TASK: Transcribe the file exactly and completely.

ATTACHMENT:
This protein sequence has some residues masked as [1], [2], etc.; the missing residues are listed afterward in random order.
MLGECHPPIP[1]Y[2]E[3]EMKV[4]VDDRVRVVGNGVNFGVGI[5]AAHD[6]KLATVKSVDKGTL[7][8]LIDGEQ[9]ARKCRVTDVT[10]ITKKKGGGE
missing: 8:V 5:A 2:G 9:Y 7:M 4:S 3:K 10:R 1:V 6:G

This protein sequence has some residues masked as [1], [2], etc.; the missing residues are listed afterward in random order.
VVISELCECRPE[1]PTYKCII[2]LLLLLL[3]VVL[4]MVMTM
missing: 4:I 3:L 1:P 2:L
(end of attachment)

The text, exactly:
This protein sequence has some residues masked as [1], [2], etc.; the missing residues are listed afterward in random order.
MLGECHPPIP[1]Y[2]E[3]EMKV[4]VDDRVRVVGNGVNFGVGI[5]AAHD[6]KLATVKSVDKGTL[7][8]LIDGEQ[9]ARKCRVTDVT[10]ITKKKGGGE
missing: 8:V 5:A 2:G 9:Y 7:M 4:S 3:K 10:R 1:V 6:G

This protein sequence has some residues masked as [1], [2], etc.; the missing residues are listed afterward in random order.
VVISELCECRPE[1]PTYKCII[2]LLLLLL[3]VVL[4]MVMTM
missing: 4:I 3:L 1:P 2:L